JACOB: I’ve been a member for six years.
TTN: So you are a musician, but you are actually a member of the military? How does that work?
JACOB: Yes, I am an active duty member of the Marine Corps. Once I was chosen, I had to go through the process of enlisting just like anyone else. I went to the local recruiter in Ann Arbor and went through MEPS (Military Entrance Processing Station), took the ASVAB, the physical, all of that. The Marine Band is unique because our mission is specifically to provide music and ceremonial support to the White House and to the Commandant of the Marine Corps. All our basic training is in-house, administered primarily by the Drum Major and the Assistant Drum Major.
TTN: What was the most surprising thing to you about being in the band?
JACOB: I was pretty well prepared for the experience because I knew some people who were already in the band. However, one of the things that did surprise me was how flexible and versatile you have to be to fulfill the various requirements. We have to march, and we must be able to play a wide variety of music, and the band members get mixed and matched in a lot of different ways. A short list of Marine Band ensembles includes: Concert Band, Ceremonial Marching Band, Brass Quintet, Woodwind Quintet, Dixieland Band, Traditional Irish Ensemble, Harp/Flute Duo, Jazz Combo, Dance Band, Jazz Big Band, “Free Country” Ensemble (traditional and contemporary country music).
TTN: What is your day like, how often are rehearsal, concerts, etc?
JACOB: Our commitments are assigned to the musicians as they come. We have our own Operations office that passes down the schedule on a weekly basis. Since we are the primary pool of musicians for both the White House and the Commandant of the Marine Corps, our jobs tend to be rather diverse. On any given week during the summer, you might be tasked with, say, a full honors funeral at Arlington National Cemetery, a White House arrival ceremony, a change-of-command ceremony at Marine Barracks Washington, a patriotic opener for a DC-area civic event, and a Friday Evening Parade, just to name some of the more common applications of the Marine Band. And of course we also play sit-down concerts, both outdoors and in concert halls around the DC Metro area, not to mention our fall tour which sends the band out to various regions of the US to play concerts during the month of October.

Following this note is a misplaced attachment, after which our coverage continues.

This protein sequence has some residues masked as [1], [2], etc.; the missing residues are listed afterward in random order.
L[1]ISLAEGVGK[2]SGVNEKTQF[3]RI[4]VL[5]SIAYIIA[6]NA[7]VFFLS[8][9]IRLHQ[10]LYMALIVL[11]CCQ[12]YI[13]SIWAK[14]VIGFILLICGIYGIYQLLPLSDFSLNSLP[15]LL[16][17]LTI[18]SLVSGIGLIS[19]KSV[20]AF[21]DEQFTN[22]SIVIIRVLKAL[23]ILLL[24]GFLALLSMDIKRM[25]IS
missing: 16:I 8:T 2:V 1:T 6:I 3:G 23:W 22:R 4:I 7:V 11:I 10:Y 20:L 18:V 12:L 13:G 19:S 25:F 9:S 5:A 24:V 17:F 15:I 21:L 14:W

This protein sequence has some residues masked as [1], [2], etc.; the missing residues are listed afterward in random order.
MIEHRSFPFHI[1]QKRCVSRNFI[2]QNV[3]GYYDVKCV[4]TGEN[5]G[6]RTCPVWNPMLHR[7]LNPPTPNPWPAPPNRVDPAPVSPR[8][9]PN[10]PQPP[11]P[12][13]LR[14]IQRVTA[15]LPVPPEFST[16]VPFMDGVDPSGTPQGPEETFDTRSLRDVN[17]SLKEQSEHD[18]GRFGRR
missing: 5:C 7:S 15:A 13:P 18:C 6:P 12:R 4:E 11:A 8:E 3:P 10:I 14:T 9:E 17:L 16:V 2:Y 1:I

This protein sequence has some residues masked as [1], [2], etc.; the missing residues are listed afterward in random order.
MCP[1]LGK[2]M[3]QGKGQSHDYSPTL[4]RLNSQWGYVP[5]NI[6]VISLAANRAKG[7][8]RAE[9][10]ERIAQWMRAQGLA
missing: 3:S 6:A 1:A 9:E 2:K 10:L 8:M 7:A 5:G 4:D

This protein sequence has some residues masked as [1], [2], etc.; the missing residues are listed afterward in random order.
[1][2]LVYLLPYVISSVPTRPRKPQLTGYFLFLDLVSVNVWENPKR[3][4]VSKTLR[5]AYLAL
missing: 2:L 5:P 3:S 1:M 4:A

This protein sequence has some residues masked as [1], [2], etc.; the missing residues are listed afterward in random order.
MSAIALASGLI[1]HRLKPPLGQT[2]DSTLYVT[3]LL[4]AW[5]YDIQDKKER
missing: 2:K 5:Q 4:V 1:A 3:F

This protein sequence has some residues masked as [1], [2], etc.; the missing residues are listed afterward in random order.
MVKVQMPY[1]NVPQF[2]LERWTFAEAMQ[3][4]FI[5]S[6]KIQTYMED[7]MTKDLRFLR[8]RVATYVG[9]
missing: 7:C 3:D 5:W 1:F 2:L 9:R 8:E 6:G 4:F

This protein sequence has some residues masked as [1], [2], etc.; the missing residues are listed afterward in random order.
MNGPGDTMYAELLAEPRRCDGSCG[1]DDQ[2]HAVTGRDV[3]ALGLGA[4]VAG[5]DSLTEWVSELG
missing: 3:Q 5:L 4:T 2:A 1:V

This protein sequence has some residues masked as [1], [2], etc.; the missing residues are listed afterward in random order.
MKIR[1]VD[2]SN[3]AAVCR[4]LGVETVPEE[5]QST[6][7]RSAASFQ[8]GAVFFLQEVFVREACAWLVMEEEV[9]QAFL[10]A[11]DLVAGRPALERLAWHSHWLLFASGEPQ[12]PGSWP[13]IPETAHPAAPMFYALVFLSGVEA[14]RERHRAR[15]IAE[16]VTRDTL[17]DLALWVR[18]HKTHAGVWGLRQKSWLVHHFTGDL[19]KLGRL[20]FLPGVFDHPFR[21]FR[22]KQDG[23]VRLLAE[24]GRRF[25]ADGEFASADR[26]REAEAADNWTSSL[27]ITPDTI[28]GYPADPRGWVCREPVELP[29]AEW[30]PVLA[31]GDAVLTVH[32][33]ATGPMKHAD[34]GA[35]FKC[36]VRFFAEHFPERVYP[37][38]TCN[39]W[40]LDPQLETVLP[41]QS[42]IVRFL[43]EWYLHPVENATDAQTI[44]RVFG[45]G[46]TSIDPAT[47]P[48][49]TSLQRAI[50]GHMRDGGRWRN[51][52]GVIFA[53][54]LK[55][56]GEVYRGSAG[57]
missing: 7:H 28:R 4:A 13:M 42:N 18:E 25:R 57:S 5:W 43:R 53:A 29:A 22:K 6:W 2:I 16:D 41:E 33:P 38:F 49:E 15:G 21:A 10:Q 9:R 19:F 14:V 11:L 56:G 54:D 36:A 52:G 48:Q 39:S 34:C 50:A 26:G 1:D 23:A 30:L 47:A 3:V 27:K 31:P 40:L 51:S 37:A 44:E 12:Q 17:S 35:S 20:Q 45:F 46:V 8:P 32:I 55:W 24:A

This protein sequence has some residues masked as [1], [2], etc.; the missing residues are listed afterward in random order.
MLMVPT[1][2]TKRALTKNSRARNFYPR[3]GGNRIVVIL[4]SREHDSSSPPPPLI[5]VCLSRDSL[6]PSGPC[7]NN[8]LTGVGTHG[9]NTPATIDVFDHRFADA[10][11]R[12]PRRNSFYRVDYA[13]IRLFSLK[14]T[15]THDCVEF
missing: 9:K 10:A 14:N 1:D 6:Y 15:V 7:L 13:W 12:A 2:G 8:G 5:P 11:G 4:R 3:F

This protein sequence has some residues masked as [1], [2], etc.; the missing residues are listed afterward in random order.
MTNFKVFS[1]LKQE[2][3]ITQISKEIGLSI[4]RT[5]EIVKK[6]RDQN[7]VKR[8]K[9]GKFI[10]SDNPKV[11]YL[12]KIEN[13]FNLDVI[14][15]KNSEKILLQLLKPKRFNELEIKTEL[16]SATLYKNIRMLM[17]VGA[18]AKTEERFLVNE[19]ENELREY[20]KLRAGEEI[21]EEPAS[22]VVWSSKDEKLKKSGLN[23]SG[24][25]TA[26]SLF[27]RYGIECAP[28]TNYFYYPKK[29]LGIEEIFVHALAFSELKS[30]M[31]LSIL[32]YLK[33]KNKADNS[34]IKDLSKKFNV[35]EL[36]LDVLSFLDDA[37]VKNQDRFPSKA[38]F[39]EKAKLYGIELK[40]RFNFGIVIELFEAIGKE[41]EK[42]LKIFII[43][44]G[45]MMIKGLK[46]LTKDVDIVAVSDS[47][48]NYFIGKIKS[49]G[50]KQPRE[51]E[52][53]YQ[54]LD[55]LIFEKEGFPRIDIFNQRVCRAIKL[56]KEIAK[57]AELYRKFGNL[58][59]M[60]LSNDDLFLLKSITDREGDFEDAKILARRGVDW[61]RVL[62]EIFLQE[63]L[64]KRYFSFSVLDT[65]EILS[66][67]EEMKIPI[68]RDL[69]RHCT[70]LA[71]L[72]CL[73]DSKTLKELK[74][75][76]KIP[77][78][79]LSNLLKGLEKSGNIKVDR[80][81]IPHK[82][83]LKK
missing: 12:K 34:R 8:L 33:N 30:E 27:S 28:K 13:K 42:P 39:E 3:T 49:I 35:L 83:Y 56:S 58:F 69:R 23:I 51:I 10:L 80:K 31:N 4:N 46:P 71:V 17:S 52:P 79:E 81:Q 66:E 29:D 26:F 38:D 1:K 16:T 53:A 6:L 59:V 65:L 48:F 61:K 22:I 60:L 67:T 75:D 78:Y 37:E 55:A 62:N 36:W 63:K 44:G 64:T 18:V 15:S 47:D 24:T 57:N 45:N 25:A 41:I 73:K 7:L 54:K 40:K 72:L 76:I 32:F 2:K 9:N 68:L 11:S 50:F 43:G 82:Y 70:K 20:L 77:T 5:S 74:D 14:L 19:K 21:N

TTN: How many times have you played at the White House?
JACOB: Maybe a couple of dozen times. It’s always exciting to play there, and a little surreal.
TTN: What are you working toward currently?
JACOB: I’m going to be playing with the Marine Chamber Orchestra, (part of the organization) during the summer they do a concert series and I’ll be playing a solo with them on August 17, 2013 at the Northern Virginia Community College, in Schlesinger hall.
TTN: Would you recommend the opportunity of being in the “President’s Own” as an option for young exceptional musicians? Why?
JACOB: Yes, certainly it’s a great opportunity. Obviously you have to be comfortable with being a part of the military and meeting those requirements. “The President’s Own” is widely regarded as the country’s most prestigious military musical organization. I believe the last time I heard the band has something in the vicinity of a 75% retention rate with regard to members that carry out a full career with the band (20+ yrs) versus those who don’t.
Learn more about “The President’s Own” United States Marine Band
Play the saxophone? Audition December 2, 2013. Details Here